Friday, January 24, 2020

Writing Retreats


This last fall, my students organized a writing retreat at the McGill University Gault Nature Reserve on Mt. St. Hilaire. We all had such an amazingly positive and productive experience that I wanted to tell all the PIs out there about it – and all the students too – so that they can lobby their Profs for something similar.


In the hopes of creating a shared experience, we decided that everyone would, then and there, start and (ideally) finish the draft of the introduction to a new paper that they needed/wanted to write based on data they had or were collecting. To further generate a shared narrative, I started by presenting my baby – werewolf – silver bullet metaphor for writing papers: detailed here. We challenged ourselves to – within 15-20 min – each come up with a single sentence for the baby (what people care about with respect to the overall topic of your paper), a single sentence for the werewolf (something that is not well understood about, or is a problem with, that topic), and a single sentence for the silver bullet (how a study can fill that understanding and therefore kill the werewolf and save the baby).

Each student then quickly presented their baby-werewolf-silver bullet sequence to the group for rapid feedback. Then it was off to the races. Each student worked on expanding their ideas into a true introduction while I circled around the room from one person to another to provide help and advice and to quickly read over what was being written. Babies came and went to be replaced with other, more adorable, babies. Werewolves were found to be not very scary – or unkillable – and so were replaced with other werewolves. Silver bullets were polished and refined. Introductions took shape.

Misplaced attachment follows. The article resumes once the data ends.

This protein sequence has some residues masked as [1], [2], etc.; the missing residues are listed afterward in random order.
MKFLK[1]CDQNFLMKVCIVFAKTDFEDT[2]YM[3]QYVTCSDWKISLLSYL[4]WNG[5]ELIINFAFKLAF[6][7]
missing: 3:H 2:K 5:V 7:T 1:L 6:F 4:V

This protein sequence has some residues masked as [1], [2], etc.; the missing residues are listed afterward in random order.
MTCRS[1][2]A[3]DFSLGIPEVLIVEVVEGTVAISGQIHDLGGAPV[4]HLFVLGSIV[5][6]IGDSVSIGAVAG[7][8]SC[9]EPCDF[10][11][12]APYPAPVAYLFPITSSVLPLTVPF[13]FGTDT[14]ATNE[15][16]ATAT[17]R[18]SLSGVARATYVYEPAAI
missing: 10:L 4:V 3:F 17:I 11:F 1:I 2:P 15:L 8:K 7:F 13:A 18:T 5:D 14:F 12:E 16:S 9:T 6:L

Then it was time for an awesome chilli dinner and then trivia (biodiversity related) and scientific karaoke (each student randomly presented the research of another student based on 1-3 slides provided by that student). Then we told war stories from the field until late in the evening (early in the next morning). Ticks. Bears. Snakes. Cliffs. Bear attacks. Deer attacks. The next morning we continued our work, had a good walk and headed back to the real world.


We all really liked this writing retreat. I had a great time working with everyone on the formative stages of their papers. The students enjoyed hearing how each other student’s work could be interpreted in the context of a baby-werewolf-silver bullet context. Several students noted that it was hard to get writer’s block because quickly exchanging ideas with me or the other students would immediately allow them to progress down new avenues. We all felt excited about writing and invigorated about our various writing projects.

This enthusiasm has continued to the implementation of follow-up mini-writing retreats. Now, every Friday, we reserve a room in the graduate student house at McGill and continue the process. Students sit around at table or on couches and – simply – write. I walk around, have a seat by one or another, read their work, discuss their ideas, and just all around enjoy the process.

Perhaps it isn’t too late to teach an old professor new tricks. My normal way of writing was to have meetings with students individually to discuss things, then they would go off and write, then I would receive the paper and edit it intensively by myself at home, then I would send it back, rinse and repeat. Now we will write papers – or at least parts of them – together. I can’t wait until next Friday afternoon. But, in the meantime, I had better get back to editing this MS that a student sent me.

How to Write a Thesis

 [ This piece is, supposedly, originally by one A. W. James, who seems to have been a professor in the Dept. of Biology at Canisius College ...